3rd October 2019 (UK)
Five old university pals gather for a weekend to scatter the ashes of their friend, Jonesy, who drowned himself in the lake three years earlier. They settle in for a fun evening, entertaining each other with stories of murders, ghosts, zombies and possessions.
Mackenzie Crook, Dustin Demri-Burns, Laura Fraser, Sophie Thompson, Johnny Vegas, Kelly Wenham, Adam Straughan
In Abigail Blackmore’s Tales From the Lodge, a group of middle-aged friends gather at a remote cabin to scatter the ashes of one of their comrades who took his life three years earlier. Between the reminiscing and heavy drinking, the former university classmates trade spooky stories to pass the time. When night falls, however, a terrifying real-life nightmare begins to unfold for the group.
Billed as a fresh take on the comedy-horror subgenre, Tales From the Lodge‘s focus is certainly aimed more at the former. This shouldn’t really come as much of a surprise after looking at the cast, which includes the likes of British funnymen Johnny Vegas and Mackenzie Crook, but fortunately the jokes successfully land more than they miss. I wouldn’t go as far to say the film a ‘fresh’ take on the sub-genre, but there are plenty of interesting aspects throughout the stories to prevent it from being entirely predictable.
Each tale told by one of the friends is then presented as a short film and in a neat move is also directed by the one telling the story. This gives the individual anecdotes unique visual flairs and keeps things engaging. My personal favourites have to be Vegas’ uproarious take on a zombie apocalypse or Mackenzie Crook’s surrealist perception of what it is like to live with a dodgy heart. There are a few jolts to be had, but these are mostly cheap scares that stem from loud bangs or screams in quiet rooms.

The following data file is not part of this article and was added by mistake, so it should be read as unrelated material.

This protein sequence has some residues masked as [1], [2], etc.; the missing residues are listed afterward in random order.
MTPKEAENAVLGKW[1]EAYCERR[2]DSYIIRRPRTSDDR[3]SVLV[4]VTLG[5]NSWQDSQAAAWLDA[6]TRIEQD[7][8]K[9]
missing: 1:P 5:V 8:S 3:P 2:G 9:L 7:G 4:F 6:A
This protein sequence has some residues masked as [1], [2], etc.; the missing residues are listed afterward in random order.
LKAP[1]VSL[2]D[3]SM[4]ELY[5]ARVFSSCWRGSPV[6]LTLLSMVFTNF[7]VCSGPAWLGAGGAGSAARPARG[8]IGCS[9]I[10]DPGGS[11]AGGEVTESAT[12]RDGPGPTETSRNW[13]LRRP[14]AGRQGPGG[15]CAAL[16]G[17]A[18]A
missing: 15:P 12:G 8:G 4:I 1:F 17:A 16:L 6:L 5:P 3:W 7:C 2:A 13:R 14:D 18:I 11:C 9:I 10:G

Refreshingly, it’s never forgotten that these are stories being told in person, away from what we’re actually watching. Very frequently, there’s interruptions from the ‘real-world’ or one of the friends will ask to re-iterate motivations or actions of a certain character.
It’s a shame then that the stories themselves feel glaringly shoe-horned into the wraparound plot of scattering their friends ashes. I mentioned earlier that the dialogue feels natural and the chemistry between the gang is fantastic, but the tales come across as being forced into conversation, sometimes happening from out of nowhere only for them to return to what they were previously talking about. The majority feel unfinished too, with resolutions being either unsatisfactorily flat or not even having a real ending at all.
Still, it’s an enthusiastically acted, admirably energetic and deftly paced feature film debut from Abigail Blackmore. It slightly overstays its welcome in the third act and should have been trimmed a little more for maximum impact, but fans of anthology horrors such as Creepshow and Tales From The Crypt will enjoy their 90 minute stay at Blackmore’s lodge.
Energetic performances from a brilliantly cast bunch
Consistently funny with visual flair in short stories
Instigation of stories feels forced
Third act would have benefited from slight trimming